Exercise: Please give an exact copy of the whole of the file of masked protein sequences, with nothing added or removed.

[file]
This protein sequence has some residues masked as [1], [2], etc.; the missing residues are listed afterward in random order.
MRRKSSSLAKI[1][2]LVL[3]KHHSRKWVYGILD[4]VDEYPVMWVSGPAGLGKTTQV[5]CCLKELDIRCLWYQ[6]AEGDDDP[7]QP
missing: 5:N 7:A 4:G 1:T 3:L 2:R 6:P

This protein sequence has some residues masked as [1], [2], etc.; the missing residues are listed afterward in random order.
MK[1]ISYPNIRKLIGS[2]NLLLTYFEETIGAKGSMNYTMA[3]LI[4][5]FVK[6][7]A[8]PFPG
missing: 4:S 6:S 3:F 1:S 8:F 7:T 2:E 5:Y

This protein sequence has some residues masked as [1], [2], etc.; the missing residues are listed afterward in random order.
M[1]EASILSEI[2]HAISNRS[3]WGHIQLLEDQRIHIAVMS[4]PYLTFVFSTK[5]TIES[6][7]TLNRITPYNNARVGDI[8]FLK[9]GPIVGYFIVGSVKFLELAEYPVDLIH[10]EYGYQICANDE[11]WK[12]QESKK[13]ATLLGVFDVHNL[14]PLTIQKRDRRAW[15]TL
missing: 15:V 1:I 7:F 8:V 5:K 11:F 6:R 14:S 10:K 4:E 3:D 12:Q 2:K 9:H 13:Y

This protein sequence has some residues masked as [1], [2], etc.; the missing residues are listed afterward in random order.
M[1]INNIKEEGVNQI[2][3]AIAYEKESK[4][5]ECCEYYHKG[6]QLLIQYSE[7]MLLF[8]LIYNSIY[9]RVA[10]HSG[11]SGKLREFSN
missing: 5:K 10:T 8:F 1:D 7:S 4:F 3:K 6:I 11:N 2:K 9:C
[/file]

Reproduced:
This protein sequence has some residues masked as [1], [2], etc.; the missing residues are listed afterward in random order.
MRRKSSSLAKI[1][2]LVL[3]KHHSRKWVYGILD[4]VDEYPVMWVSGPAGLGKTTQV[5]CCLKELDIRCLWYQ[6]AEGDDDP[7]QP
missing: 5:N 7:A 4:G 1:T 3:L 2:R 6:P

This protein sequence has some residues masked as [1], [2], etc.; the missing residues are listed afterward in random order.
MK[1]ISYPNIRKLIGS[2]NLLLTYFEETIGAKGSMNYTMA[3]LI[4][5]FVK[6][7]A[8]PFPG
missing: 4:S 6:S 3:F 1:S 8:F 7:T 2:E 5:Y

This protein sequence has some residues masked as [1], [2], etc.; the missing residues are listed afterward in random order.
M[1]EASILSEI[2]HAISNRS[3]WGHIQLLEDQRIHIAVMS[4]PYLTFVFSTK[5]TIES[6][7]TLNRITPYNNARVGDI[8]FLK[9]GPIVGYFIVGSVKFLELAEYPVDLIH[10]EYGYQICANDE[11]WK[12]QESKK[13]ATLLGVFDVHNL[14]PLTIQKRDRRAW[15]TL
missing: 15:V 1:I 7:F 8:V 5:K 11:F 6:R 14:S 10:K 4:E 3:D 12:Q 2:K 9:H 13:Y

This protein sequence has some residues masked as [1], [2], etc.; the missing residues are listed afterward in random order.
M[1]INNIKEEGVNQI[2][3]AIAYEKESK[4][5]ECCEYYHKG[6]QLLIQYSE[7]MLLF[8]LIYNSIY[9]RVA[10]HSG[11]SGKLREFSN
missing: 5:K 10:T 8:F 1:D 7:S 4:F 3:K 6:I 11:N 2:K 9:C